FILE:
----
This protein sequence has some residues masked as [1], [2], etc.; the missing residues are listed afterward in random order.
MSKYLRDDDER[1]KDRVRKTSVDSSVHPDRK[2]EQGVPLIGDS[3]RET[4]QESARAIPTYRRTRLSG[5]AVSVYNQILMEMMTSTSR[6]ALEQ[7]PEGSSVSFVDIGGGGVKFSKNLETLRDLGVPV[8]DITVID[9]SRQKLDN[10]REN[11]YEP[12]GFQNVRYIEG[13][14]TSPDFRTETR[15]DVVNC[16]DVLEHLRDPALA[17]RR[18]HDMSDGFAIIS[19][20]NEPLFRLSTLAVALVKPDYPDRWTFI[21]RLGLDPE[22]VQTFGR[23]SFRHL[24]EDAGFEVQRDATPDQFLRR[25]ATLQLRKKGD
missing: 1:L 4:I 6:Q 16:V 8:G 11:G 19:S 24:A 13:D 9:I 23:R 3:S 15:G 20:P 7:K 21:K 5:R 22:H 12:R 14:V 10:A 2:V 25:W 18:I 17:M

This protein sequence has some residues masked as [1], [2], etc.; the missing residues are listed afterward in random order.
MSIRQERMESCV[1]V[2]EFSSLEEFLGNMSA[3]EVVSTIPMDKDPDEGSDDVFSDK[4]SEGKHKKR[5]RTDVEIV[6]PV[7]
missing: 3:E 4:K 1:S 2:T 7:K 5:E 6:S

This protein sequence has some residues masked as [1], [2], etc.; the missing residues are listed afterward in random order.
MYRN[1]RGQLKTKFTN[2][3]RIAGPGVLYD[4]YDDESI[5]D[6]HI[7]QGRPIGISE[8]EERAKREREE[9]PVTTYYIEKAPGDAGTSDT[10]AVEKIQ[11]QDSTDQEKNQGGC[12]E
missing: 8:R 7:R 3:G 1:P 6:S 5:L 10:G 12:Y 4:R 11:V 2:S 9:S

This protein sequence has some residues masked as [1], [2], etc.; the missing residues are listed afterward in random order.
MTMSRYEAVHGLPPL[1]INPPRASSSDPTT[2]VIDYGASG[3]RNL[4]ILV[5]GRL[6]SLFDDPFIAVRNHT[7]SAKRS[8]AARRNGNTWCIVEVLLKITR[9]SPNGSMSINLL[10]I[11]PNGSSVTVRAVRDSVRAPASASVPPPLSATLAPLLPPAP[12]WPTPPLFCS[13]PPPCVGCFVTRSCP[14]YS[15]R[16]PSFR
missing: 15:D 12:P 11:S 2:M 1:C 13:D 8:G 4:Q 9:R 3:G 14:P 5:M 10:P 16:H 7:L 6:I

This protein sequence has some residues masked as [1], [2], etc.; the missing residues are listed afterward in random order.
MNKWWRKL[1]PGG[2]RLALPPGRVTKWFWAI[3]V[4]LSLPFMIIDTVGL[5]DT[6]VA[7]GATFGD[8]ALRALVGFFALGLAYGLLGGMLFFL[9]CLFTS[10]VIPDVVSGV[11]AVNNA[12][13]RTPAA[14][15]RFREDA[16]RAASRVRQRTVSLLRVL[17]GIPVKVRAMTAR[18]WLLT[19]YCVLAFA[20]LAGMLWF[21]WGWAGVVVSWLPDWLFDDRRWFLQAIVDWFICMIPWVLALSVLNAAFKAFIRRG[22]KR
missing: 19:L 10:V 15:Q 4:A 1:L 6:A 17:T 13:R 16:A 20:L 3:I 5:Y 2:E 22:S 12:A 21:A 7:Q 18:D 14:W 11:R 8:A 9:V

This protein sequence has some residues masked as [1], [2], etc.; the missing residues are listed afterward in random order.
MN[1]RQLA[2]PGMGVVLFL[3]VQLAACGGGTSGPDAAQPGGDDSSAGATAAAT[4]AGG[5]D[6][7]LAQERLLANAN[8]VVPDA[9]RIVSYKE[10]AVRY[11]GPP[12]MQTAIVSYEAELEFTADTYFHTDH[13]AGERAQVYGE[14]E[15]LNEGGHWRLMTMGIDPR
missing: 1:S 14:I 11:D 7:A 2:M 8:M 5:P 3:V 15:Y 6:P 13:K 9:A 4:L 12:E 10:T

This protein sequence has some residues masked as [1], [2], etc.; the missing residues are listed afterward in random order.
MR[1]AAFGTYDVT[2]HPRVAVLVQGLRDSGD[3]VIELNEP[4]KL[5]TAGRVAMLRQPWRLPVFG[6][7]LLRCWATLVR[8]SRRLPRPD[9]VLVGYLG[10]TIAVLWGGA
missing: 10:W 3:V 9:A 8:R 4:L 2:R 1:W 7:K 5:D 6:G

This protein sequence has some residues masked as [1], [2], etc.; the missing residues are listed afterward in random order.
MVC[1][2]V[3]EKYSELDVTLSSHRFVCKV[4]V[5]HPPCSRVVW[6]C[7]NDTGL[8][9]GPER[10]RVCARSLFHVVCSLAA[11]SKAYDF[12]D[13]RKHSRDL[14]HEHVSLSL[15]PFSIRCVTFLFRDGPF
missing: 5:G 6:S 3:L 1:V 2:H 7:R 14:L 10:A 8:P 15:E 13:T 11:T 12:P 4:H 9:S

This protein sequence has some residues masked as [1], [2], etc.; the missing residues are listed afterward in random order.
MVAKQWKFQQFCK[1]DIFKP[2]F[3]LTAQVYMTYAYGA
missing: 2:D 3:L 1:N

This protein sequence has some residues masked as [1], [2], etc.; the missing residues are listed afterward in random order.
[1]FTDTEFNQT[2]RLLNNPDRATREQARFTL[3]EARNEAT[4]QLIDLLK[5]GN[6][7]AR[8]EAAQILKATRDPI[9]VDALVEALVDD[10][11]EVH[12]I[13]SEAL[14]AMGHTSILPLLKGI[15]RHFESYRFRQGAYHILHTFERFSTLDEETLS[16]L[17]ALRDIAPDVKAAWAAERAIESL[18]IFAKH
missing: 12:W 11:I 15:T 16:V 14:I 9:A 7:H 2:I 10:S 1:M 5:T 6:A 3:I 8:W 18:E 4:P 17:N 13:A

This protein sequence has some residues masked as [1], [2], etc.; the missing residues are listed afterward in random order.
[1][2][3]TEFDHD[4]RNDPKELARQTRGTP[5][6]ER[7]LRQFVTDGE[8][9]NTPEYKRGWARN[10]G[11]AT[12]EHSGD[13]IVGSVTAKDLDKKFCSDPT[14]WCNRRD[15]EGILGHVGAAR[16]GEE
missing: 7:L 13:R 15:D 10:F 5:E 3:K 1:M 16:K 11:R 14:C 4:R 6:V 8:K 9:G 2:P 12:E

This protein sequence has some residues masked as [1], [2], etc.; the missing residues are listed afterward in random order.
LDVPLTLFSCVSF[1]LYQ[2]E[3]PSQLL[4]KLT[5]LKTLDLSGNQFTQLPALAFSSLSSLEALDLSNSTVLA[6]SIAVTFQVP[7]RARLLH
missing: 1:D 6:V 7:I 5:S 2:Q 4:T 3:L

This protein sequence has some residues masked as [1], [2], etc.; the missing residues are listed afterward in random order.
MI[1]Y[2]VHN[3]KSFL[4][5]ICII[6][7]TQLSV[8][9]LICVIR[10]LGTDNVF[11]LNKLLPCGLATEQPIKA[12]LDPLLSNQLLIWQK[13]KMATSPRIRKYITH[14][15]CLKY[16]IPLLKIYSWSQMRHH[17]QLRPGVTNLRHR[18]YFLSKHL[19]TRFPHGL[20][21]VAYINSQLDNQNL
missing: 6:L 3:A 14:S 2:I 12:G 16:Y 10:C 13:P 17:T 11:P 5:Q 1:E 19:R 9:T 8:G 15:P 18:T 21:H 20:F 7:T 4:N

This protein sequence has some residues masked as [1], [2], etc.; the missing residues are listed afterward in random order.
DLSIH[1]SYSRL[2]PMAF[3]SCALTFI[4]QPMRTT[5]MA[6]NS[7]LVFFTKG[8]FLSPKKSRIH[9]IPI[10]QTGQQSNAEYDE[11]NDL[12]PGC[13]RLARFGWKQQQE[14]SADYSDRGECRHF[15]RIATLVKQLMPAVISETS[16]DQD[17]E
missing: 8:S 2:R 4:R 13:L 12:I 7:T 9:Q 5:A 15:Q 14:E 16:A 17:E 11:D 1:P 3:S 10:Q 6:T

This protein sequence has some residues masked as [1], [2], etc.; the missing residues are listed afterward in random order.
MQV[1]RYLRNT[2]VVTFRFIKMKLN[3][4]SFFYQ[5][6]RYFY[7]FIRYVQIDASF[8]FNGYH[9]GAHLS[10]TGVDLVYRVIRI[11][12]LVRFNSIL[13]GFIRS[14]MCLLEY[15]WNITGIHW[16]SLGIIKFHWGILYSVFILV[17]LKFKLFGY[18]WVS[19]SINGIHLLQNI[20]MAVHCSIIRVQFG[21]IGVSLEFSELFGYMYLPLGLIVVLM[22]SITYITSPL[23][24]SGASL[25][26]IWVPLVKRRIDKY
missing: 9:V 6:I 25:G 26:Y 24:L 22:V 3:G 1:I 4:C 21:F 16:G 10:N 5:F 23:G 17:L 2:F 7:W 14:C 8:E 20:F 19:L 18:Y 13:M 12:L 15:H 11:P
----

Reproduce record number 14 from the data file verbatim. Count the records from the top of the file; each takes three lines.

This protein sequence has some residues masked as [1], [2], etc.; the missing residues are listed afterward in random order.
DLSIH[1]SYSRL[2]PMAF[3]SCALTFI[4]QPMRTT[5]MA[6]NS[7]LVFFTKG[8]FLSPKKSRIH[9]IPI[10]QTGQQSNAEYDE[11]NDL[12]PGC[13]RLARFGWKQQQE[14]SADYSDRGECRHF[15]RIATLVKQLMPAVISETS[16]DQD[17]E
missing: 8:S 2:R 4:R 13:L 12:I 7:T 9:Q 5:A 15:Q 14:E 16:A 17:E 11:D 1:P 3:S 10:Q 6:T